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Uncertainty, Welfare Cost, and the 'Adaptability' of U.S. Corporate Taxes

Don Fullerton, Andrew B. Lyon, Richard J. Rosen

NBER Working Paper No. 1239 (Also Reprint No. r0568)
Issued in November 1983
NBER Program(s):Public Economics

Alternative corporate tax systems differ in their ability to adapt to changes in the rate of inflation. Absent complete indexing of depreciation allowances, a tax system may use the expected inflation rate to set accelerated depreciation allowances in a way that minimizes the welfare loss from them is allocation of capital. This welfare loss is a nonlinear function of the assumed inflation rate, however, so the welfare loss at the expected inflation rate may be quite different from the expected welfare loss. We compute these two welfare concepts for each of three alternative corporate tax schemes in the U.S. and for two different relationships between inflation and interest rates. One important finding is that the Auerbach-Jorgenson first year recovery plan is not equivalent to indexing as is often claimed, if uncertainty about inflation implies uncertainty about the real after-tax discount rate.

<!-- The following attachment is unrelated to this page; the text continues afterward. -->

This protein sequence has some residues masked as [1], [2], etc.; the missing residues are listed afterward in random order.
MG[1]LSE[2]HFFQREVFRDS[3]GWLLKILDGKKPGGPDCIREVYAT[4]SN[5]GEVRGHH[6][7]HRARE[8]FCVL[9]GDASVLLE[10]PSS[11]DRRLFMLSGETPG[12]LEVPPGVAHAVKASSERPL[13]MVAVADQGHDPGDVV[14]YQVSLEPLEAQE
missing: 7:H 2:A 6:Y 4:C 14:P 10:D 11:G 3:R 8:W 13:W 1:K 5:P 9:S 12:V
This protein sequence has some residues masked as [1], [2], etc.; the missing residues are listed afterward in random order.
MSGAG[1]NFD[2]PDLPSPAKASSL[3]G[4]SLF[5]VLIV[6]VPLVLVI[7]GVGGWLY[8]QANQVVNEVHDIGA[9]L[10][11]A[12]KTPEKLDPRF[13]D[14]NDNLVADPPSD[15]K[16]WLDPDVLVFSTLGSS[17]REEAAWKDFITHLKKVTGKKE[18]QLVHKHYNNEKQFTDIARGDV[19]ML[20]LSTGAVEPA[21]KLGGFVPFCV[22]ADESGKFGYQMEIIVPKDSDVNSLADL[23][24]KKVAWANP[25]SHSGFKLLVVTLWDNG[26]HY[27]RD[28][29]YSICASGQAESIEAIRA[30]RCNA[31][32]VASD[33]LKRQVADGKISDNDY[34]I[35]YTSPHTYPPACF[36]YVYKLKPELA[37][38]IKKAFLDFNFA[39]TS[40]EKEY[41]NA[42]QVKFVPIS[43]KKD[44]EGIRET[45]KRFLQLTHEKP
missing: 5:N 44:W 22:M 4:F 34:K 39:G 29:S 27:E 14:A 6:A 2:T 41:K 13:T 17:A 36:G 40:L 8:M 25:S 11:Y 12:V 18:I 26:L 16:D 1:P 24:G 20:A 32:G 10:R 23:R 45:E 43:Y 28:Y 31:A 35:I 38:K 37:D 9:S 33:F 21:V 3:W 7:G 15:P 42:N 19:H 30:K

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Document Object Identifier (DOI): 10.3386/w1239

Published: Don Fullerton & Andrew B. Lyon & Richard J. Rosen, 1984. "Uncertainty, Welfare Cost and the "Adaptability" of U.S. Corporate Taxes," The Scandinavian Journal of Economics, vol 86(2). citation courtesy of

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